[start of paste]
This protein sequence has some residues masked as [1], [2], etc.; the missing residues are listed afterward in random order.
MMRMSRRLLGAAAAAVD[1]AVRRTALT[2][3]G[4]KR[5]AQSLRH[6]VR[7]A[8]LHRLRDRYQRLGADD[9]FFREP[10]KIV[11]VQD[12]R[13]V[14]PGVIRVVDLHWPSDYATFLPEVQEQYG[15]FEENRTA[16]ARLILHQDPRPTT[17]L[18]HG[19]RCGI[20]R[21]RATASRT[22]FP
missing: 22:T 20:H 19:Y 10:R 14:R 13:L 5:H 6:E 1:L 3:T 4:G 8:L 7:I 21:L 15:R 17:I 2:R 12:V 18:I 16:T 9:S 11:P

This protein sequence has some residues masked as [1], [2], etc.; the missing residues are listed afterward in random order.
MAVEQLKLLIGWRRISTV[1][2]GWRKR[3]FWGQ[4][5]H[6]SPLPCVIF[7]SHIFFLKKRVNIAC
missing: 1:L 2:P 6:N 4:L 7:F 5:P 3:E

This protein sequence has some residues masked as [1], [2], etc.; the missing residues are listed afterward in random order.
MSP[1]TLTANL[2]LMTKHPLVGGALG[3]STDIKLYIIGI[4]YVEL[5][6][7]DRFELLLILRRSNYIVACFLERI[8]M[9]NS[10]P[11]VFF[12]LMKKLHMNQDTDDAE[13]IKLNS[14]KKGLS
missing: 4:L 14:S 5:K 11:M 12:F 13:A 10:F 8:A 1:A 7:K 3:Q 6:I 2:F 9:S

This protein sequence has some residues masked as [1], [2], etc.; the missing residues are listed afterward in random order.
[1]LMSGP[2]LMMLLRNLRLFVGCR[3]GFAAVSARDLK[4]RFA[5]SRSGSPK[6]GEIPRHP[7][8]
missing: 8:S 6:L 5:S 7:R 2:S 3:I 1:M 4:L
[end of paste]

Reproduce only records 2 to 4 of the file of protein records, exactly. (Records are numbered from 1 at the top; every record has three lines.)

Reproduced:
This protein sequence has some residues masked as [1], [2], etc.; the missing residues are listed afterward in random order.
MAVEQLKLLIGWRRISTV[1][2]GWRKR[3]FWGQ[4][5]H[6]SPLPCVIF[7]SHIFFLKKRVNIAC
missing: 1:L 2:P 6:N 4:L 7:F 5:P 3:E

This protein sequence has some residues masked as [1], [2], etc.; the missing residues are listed afterward in random order.
MSP[1]TLTANL[2]LMTKHPLVGGALG[3]STDIKLYIIGI[4]YVEL[5][6][7]DRFELLLILRRSNYIVACFLERI[8]M[9]NS[10]P[11]VFF[12]LMKKLHMNQDTDDAE[13]IKLNS[14]KKGLS
missing: 4:L 14:S 5:K 11:M 12:F 13:A 10:F 8:A 1:A 7:K 3:Q 6:I 2:F 9:S

This protein sequence has some residues masked as [1], [2], etc.; the missing residues are listed afterward in random order.
[1]LMSGP[2]LMMLLRNLRLFVGCR[3]GFAAVSARDLK[4]RFA[5]SRSGSPK[6]GEIPRHP[7][8]
missing: 8:S 6:L 5:S 7:R 2:S 3:I 1:M 4:L